“The widely accepted and well chronicled story is that Lauren Bacall’s agent, Charles Feldman, started to get nervous about his new young wunderkind after horrible reviews were written for her performance in the film Confidential AgentAgent was Bacall’s follow-up film after becoming an overnight sensation alongside of Bogart in To Have and Have Not, and Feldman was apparently freaking out at the idea of Bacall disappearing into Hollywood obscurity after being labeled as a one-hit wonder.

“With this film already delayed, Feldman wrote to Jack Warner, pleading to reshoot some scenes and add more of the fiery romantic flavor that Bogart and Bacall shared in To Have and Have Not. Warner agreed, Director Howard Hawks eventually relented to rework some shots, the stars reassembled a year after production, and seven reels of the film were altered with reordered scenes and a little over 20 minutes of new or alternate material.

“Bogart and Bacall’s romance is beefed up considerably. I felt that in the pre-release version, Bacall comes off as a bit more threatening to Bogart. Reshoots were done on a few scenes to make her a little more affectionate, and their innuendo-heavy ‘horse racing’ scene was added to help build up the sexual tension. In the original version though, I thought that Bacall came off as much less trustworthy and there seemed to be considerably more tension as to whether or not she was really on Bogart’s side.”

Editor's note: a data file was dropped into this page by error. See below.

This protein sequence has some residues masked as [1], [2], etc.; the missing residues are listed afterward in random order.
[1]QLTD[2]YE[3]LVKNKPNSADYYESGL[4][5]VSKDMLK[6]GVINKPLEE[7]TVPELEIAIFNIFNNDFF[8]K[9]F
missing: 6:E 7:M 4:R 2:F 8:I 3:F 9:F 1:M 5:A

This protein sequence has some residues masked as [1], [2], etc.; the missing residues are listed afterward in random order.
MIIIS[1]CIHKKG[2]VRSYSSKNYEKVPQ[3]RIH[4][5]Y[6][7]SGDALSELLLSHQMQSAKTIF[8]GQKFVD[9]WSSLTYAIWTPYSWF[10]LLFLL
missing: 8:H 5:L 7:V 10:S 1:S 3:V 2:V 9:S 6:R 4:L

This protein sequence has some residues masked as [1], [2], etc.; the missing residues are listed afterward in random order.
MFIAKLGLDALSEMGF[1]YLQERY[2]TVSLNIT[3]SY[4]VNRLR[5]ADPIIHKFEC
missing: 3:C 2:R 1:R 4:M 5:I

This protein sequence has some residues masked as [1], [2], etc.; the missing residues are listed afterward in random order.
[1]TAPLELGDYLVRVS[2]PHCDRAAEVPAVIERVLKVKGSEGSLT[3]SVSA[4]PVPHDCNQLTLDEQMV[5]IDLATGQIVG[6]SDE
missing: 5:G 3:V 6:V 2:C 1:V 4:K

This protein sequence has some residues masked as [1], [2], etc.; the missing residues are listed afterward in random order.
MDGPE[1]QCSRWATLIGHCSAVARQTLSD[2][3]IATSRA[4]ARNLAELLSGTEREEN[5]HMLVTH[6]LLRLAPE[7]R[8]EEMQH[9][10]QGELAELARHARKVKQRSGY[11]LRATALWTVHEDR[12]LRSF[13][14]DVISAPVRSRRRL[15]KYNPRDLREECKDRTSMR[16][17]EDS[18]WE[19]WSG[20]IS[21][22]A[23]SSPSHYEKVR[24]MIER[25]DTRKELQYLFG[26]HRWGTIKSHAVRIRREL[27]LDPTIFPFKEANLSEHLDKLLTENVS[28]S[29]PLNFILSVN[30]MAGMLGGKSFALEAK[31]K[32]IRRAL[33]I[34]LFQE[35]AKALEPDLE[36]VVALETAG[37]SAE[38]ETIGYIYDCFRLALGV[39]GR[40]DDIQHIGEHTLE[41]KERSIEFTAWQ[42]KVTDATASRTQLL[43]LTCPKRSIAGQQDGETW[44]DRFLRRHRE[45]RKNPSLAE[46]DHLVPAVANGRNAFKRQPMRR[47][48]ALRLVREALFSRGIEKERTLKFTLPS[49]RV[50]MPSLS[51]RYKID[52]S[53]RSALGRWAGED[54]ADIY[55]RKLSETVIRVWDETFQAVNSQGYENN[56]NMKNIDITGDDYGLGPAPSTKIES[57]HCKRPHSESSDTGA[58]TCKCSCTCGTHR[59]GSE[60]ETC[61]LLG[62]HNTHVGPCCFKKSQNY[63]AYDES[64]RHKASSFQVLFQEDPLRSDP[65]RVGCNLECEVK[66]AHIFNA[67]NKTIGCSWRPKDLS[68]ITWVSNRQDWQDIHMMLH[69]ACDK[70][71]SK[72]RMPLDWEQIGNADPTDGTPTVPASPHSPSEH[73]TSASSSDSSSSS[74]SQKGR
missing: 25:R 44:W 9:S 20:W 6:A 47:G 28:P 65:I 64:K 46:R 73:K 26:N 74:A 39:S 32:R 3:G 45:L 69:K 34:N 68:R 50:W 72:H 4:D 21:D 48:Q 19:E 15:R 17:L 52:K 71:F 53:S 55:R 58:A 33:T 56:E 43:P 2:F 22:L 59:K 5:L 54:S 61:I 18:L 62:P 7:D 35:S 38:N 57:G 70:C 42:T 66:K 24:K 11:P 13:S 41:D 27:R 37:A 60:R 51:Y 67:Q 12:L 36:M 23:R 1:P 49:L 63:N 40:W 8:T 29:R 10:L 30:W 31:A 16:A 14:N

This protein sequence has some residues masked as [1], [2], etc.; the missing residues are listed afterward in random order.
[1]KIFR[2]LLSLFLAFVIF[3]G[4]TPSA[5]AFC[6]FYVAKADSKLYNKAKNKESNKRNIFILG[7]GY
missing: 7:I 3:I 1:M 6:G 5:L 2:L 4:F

As the older sister Vivian Rutledge, Bacall is fantastic in both films. Whether you love or hate the overly complicated plot, this one’s a must see if you’re a Bacall fan, a Bogart fan, a classic film fan, or a cinema fan of any sort!

Two Guys from Milwaukee – 1946

It’s just a brief cameo here by the couple playing themselves. I’ve got a write-up on the film coming in about a month, so, as I said, I was planning on holding off on this ‘Usual Suspects’ post for a bit. But since it’s just a cameo, I figured that I could update it when the post on the film is finished . . .

But to make up for it, here’s a YouTube clip of the entire cameo.

Dark Passage – 1947

Bacall Dark Passage

Bacall plays Irene Jansen, the woman who mysteriously seems to have a personal stake in an escaped convict (Bogart) and houses him after he alters his appearance with plastic surgery while on the run. As the story goes, Jack Warner and the critics were pretty upset that Bogart spends the first hour of this film hidden behind bandages. Not only that, but there are a number of first-person shots from his eyes, so all we hear is his voice over.

As for me? I can’t complain. From my original post on the film here:

“Make no mistake about it, this is Bacall’s movie to make or break. She’s gotten a lot of flak for not being able to stand on her own without Bogart when it comes to many of her non-Bogart films, but here she shows that with the right director, she can work wonders. Much of the first hour of this film is spent in close-ups on her remarkable face as we see from Bogart’s first-person point of view, and it’s impossible to take your eyes off the screen whether she’s talking, moving, or just sitting perfectly still. This woman is stunning, and when given a chance, she knew how to combine her looks and her acting talent to truly command the big screen. If you’re a Bacall fan at all, this one’s definitely worth a look.”